To this point, the only named major financial supporter for the initiative is the AIDS Healthcare Foundation. AHF, with its “Housing is a Human Right” advocacy arm, has sponsored similar (albeit failed) ballot initiatives in recent years, including Los Angeles’s 2017 Measure S — which, among other things, would have imposed a short-term moratorium on developments seeking variances (a term for exceptions to building requirements) — and 2018’s statewide ballot Proposition 10, which sought to repeal the state’s Costa-Hawkins Act, a law placing limits on local rent control ordinances. It also opposed Senate Bills 9 and 10.
“We opposed SBs 9 and 10 and we opposed them because the authors would not put in any requirements for affordable housing or homeless housing,” said Susie Shannon, policy director for Housing is a Human Right. “Supporting SBs 9 and 10 allowed developers to come in and knock down single-family home neighborhoods and put in more market-rate housing. So unless local government can somehow override that, we’re going to have even more market-rate housing, which leads to displacement, a lack of affordable housing, gentrification, and more homelessness.”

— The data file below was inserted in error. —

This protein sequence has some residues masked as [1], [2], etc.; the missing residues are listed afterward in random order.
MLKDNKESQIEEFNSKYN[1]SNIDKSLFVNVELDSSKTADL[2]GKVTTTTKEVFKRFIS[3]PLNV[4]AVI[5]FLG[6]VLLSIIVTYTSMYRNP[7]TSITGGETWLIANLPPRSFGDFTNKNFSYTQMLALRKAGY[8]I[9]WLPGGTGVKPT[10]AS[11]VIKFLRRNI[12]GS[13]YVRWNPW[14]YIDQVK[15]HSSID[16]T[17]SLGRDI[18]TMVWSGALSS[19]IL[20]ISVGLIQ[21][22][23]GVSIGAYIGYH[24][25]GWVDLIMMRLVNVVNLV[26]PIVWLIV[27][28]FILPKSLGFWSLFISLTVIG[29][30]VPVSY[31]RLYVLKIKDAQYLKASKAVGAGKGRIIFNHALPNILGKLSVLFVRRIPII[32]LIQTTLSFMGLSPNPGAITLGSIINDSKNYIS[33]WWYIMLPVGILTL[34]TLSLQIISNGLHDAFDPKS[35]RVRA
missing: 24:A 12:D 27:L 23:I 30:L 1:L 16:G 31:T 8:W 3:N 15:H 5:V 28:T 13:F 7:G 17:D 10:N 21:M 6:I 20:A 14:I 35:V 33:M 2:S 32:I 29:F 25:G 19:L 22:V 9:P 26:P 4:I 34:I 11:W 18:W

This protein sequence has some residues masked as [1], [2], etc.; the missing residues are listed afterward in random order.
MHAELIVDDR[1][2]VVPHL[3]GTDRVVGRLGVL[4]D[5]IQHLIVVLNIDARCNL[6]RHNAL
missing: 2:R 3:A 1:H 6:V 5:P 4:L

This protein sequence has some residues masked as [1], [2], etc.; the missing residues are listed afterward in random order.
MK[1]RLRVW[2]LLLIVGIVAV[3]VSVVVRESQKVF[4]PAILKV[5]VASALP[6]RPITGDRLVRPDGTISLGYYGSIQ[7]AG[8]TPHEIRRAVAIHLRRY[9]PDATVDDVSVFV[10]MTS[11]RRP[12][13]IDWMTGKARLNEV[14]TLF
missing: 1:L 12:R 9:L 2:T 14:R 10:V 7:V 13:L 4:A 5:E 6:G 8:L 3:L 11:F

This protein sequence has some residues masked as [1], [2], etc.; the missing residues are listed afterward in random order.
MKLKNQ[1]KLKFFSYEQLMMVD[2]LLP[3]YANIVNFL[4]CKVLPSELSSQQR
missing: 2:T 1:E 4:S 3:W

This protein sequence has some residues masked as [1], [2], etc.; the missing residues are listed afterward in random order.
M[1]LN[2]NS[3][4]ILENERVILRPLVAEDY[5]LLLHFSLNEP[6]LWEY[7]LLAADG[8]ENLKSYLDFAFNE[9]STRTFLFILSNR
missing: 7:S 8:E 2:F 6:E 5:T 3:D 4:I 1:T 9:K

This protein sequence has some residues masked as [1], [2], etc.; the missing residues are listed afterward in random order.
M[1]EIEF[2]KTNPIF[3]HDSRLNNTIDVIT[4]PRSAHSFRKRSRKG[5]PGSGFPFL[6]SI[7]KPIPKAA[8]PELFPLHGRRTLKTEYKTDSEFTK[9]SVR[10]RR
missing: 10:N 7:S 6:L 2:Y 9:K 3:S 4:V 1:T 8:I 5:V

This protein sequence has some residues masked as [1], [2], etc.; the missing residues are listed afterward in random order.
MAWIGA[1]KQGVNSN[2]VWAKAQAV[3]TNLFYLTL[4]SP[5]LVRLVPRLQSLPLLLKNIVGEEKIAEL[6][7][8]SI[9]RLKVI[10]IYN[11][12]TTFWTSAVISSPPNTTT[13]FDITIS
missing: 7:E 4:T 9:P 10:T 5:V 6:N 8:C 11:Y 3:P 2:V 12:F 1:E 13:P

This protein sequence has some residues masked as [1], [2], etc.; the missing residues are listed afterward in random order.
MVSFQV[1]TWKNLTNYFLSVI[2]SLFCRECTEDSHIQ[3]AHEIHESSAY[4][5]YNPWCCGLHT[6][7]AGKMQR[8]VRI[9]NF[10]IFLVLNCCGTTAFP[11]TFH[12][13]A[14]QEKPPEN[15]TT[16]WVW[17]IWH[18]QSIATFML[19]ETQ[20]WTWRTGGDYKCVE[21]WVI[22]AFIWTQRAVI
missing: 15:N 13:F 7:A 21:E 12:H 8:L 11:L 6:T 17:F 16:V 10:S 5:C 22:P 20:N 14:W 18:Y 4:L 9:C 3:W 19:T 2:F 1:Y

However, while the findings of the initiative reference affordability, the legal language of the proposed amendment itself doesn’t include mechanisms or references to bring down housing costs.
“This is initiative is not a rifle shot, it’s a shotgun — it’s a blunt instrument,” Heath acknowledged when asked how the initiative deals with housing affordability. “I think some of that will have to be determined…what I do know is that we can’t keep allowing Sacramento to keep doing things willy-nilly with laws that throw off certainty in terms of local planning.”